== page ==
Serving Utah students in grades 6-12

Deo Confidimus

From the Latin meaning “In God We Trust”, a main premise of Capstone Classical Academy will be to understand our national motto and from whence it came. Studying the history of the United States within the framework of world history, scholars will put together a timeline that will help them to understand why we study history: “We study history to learn precisely where we came from, and where we have been, so that we can determine wisely where we are going."

Founded on the precepts of wisdom, service, and honor, Capstone Classical Academy is an effort by a group of committed educators, community members, and parents to bring the classical arts and sciences to the youth of northern Utah. The academy serves grades 6 – 12. Conceptualized by longtime educator Dr. Susan Goers, the school curriculum engages students in a rigorous public education in the classical tradition while remaining family and student focused. Following a democratic Finnish Model within a scholé environment, a solid understanding of the founding of the United States, as well as the critical elements of virtuous living is every scholar’s focus.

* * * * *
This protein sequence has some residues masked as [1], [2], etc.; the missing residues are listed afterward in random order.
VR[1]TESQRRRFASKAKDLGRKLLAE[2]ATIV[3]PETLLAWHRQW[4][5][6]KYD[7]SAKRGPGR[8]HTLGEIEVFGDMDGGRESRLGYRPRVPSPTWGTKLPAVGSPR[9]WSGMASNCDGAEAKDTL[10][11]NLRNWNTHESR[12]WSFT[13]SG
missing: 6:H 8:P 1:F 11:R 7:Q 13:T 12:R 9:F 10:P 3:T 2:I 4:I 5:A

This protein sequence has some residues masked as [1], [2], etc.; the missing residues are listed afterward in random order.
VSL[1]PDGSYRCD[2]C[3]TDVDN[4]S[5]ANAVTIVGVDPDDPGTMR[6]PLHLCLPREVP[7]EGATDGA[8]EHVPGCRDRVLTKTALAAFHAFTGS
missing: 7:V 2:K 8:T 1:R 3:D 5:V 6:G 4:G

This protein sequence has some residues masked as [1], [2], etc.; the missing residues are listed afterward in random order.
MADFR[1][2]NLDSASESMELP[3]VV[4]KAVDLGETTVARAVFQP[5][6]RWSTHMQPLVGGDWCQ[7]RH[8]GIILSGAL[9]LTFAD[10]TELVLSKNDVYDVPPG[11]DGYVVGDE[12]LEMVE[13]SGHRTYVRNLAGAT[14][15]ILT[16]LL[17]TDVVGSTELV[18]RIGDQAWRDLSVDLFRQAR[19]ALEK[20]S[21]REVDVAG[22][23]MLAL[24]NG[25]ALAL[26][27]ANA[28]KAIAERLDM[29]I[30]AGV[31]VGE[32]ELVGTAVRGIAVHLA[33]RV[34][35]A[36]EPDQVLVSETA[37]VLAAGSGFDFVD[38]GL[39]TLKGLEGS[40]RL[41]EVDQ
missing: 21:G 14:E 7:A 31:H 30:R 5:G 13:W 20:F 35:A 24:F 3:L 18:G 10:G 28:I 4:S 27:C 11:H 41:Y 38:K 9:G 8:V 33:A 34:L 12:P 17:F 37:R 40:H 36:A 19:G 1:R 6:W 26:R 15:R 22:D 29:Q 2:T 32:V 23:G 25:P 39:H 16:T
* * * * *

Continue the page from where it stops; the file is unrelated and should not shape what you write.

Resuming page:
Small mentor/instructor to student ratios, differentiated instruction, ILPs (individual learning plans) designed by students/parents and the counseling team will ensure that every scholar leaving CCA will have a letter of acceptance to a university, or completion of a trade certification to allow him or her immediate access to the workforce. Based on the Finnish model, (matriculation exam) PSAT and ACT scores will help define the avenues for each scholar.

Embedded in the traditions of classical education, Latin, Logic and Rhetoric, Communications, as well as the The Bible in History and Literature will be required courses for all scholars.  All scholars will take courses in argumentation and speech and debate. Capstone development and execution requiring an internship with a local nonprofit or for profit organization will round out the high school experience.

Scholars will adhere to a code of honor instituted by the Board of Trustees. In following that model, the Board, Faculty, Staff, and Parents will also have a code of honor mirroring the vision and mission of the school.

Students who do not master their coursework will not be advanced onto higher course material. Based on the “not yet” learning theory, if a scholar hasn’t mastered a concept yet, he or she will not move on to more rigorous material until that concept or skill is mastered. Scholars learn at different paces, and will be allowed to challenge courses based on preset standards.